The Irish Seanad, upper house of the Irish parliament, passed the Health (Regulation of Termination of Pregnancy) Bill 2018, a bill legalizing abortion on demand, with a voting of 27 to 5 on Thursday, December 13. Earlier, Dail, the lower house of the Irish parliament had overwhelmingly voted in favour of the legalization of abortion on December 5 by 90 votes to 15, with 12 abstentions. The new bill is due to be signed into law by the Irish President Michael D. Higgins before the Christmas break, following which, the abortion services will be provided for free from January 1, 2019.
In a statement to Peoples Dispatch, the Dublin District Committee of the Communist Party of Ireland said: “We welcome the legalization of abortion in Ireland. While we welcome the legislation, it does not go far enough as there are restrictions. We support a woman’s right to choose and the right to full body autonomy. There should be free, safe and legal abortion available to all the women of Ireland as a right without restrictions.
On May 25, 2018, in the historic referendum, 66% of Irish women and men voted to amend the country’s constitutional ban on abortions. The referendum repealed the 8th Amendment which granted an equal right to life to the mother and the unborn child. With the repeal of the 8th amendment, women will be able to access a termination within the first 12 weeks of their pregnancy. On September 18, 2018, after a delay arising from various legal challenges taken since the referendum, President Michael D. Higgins signed the referendum bill into a law, thereby repealing the 8th Amendment.
The Health Bill No. 105/2018 entitled an Act to provide for and regulate the termination of pregnancy, to make provision for reviews of certain medical opinions given in respect of pregnancy at the instigation of a pregnant woman or a person on her behalf, as well as to make certain services available to women for the purpose of termination of pregnancy without charge.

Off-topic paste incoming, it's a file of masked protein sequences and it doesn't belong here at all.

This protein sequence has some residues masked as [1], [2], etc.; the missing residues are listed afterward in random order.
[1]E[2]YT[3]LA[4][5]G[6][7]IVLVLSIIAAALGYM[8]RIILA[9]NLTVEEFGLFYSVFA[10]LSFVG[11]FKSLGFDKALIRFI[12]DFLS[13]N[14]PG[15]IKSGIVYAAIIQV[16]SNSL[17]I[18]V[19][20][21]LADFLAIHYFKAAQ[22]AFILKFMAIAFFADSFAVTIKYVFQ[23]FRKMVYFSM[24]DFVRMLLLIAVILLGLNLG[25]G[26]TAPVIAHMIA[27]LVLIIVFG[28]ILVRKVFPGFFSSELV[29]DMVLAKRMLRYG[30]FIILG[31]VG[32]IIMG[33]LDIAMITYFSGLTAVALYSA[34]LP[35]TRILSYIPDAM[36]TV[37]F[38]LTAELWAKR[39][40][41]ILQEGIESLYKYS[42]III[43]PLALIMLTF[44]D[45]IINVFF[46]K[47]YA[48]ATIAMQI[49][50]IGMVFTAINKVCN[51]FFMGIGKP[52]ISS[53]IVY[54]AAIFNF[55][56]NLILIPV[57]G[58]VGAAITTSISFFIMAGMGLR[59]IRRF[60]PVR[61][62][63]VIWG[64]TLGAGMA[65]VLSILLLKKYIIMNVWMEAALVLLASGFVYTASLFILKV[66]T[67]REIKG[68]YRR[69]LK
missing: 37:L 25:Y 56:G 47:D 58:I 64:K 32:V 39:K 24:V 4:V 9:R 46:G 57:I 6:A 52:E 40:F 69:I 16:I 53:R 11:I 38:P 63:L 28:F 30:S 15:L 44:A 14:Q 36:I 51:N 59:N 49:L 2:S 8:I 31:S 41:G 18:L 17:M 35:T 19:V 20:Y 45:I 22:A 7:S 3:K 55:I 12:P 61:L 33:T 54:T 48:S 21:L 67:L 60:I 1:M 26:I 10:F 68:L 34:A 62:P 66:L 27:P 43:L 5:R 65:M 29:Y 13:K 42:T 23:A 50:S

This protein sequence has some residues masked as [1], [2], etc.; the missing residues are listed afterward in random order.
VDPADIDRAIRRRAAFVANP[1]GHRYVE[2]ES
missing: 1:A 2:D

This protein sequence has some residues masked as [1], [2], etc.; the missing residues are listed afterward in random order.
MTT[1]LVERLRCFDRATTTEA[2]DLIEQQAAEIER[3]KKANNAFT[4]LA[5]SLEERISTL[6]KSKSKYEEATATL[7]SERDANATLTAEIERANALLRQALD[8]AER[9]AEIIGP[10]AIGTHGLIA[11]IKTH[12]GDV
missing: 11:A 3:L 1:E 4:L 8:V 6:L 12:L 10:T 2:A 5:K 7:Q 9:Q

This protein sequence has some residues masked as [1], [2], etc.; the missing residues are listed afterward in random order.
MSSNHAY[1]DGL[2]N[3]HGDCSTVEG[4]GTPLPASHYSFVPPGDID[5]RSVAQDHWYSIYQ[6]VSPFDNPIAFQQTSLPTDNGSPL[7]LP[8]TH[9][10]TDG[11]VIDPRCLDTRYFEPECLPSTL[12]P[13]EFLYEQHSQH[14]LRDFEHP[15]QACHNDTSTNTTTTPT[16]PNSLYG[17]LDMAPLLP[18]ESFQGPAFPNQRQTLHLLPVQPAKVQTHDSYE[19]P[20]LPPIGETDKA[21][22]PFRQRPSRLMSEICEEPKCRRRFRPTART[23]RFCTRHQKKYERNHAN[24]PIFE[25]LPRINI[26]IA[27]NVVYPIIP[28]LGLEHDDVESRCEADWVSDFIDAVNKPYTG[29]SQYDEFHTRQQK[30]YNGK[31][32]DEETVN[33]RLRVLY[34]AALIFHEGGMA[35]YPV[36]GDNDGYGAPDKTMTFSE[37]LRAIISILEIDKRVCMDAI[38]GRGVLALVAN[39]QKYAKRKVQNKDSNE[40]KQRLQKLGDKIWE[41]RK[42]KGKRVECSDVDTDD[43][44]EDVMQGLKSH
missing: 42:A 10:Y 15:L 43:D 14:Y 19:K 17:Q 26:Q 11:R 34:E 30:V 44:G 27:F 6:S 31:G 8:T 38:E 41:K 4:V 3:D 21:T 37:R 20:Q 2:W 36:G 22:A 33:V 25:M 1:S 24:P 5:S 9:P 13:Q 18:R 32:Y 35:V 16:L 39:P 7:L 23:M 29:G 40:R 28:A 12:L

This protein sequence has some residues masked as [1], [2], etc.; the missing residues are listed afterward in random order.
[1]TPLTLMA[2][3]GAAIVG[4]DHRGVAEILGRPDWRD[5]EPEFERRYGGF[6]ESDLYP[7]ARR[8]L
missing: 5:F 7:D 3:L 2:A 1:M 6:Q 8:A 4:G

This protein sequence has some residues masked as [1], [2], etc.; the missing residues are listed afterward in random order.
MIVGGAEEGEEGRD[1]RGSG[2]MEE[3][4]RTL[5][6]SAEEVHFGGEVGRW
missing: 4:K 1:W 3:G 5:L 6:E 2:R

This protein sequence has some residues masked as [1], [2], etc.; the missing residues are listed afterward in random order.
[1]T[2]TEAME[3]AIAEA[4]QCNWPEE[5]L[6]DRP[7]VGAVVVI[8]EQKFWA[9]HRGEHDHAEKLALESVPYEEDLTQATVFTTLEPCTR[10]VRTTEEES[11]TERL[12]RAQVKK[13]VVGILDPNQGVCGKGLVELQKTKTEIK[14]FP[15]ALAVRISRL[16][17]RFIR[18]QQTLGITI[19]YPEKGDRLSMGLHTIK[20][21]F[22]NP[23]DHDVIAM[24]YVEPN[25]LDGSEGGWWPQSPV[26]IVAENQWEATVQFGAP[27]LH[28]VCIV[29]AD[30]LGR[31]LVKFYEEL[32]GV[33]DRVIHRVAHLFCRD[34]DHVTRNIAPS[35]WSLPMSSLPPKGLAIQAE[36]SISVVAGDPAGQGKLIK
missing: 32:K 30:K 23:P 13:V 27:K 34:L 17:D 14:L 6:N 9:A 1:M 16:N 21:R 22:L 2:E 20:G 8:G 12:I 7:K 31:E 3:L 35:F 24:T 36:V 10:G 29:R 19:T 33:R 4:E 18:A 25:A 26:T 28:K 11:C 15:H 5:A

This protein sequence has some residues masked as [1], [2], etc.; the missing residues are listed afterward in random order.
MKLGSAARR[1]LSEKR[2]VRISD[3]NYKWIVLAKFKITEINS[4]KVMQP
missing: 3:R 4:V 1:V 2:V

The proposal of the new bill by the Government of Ireland followed the approval of the 36th Amendment by referendum on May 25, 2018, thereby repealing the 8th Amendment which had prohibited abortion. Under the current law, a termination is permissible only when there is a real and substantial risk to the life of the woman. The women in the country have been fighting for safe and legal abortion since decades as the country had constitutionally banned abortion more than 150 years ago. Even though there were some amendments and additions, the ban remained intact throughout this period. In 2017, a Citizens’ Assembly, established by the government, recommended unrestricted access to abortion during early pregnancy and called for a referendum on it.
According to reports, the new legislation (Health Bill 2018) permits terminations to be carried out up to 12 weeks of pregnancy, or where there is a risk to the life or health of the pregnant woman, or in case of an emergency, or where there is a condition present which is likely to lead to the death of the foetus either before or within 28 days of the birth.
Health Minister Simon Harris expressed satisfaction and called the bill’s passage in both houses of the parliament “a historic moment”.
Various activist groups in Ireland also opined that this is a historic moment for women’s rights in the country as the fight for the legalization of abortion had a history of more than century.
“The legislation is a step in the right direction. It is ironic that it occurs after 100 years since the women in Ireland first secured the right to vote. We have a long way to go before we secure full and equal rights in all aspects of women’s lives. As James Connolly, one of our inspirational forefathers [an Irish socialist leader, who was executed by Britain for his role in Easter uprising] had said that in a capitalist society, the worker is a slave and the female worker is the slave of that slave. There can be no freedom without the freedom of women.” said the Communist Party of Ireland.
Along with jubilations over the law, certain concerns are also emerging from the Irish society regarding the implementation of the law. Even though the government assured that abortion services would be available from January 1, 2019, various key hospitals have been reported saying that the timetable is too tight.
Abortion was banned in Ireland in 1861 by the Offences Against the Person Act, and this ban stayed in place after Irish independence. In 1983, the 8th Amendment to the Republic’s constitution, or Article 40.3.3, was introduced after a referendum which acknowledged the right to life of the unborn. In 2010, activists took the case to the European Court of Human Rights and the court ruled that the state had failed to provide clarity on the legal availability of abortion in circumstances where the mother’s life is at risk. The campaign to legalize abortion gathered momentum after an Indian woman, Savita Halappanavar, died in a Galway hospital during a miscarriage. Following her death, about 2,000 protesters assembled outside the Irish parliament in Dublin and demanded that the Irish government urgently reform the Republic’s abortion laws. In 2016, the United Nations Human Rights Committee (UNHRC) also noted that Ireland’s ban on abortion subjected a woman carrying a foetus with a fatal abnormality to discrimination and cruel, inhuman or degrading treatment.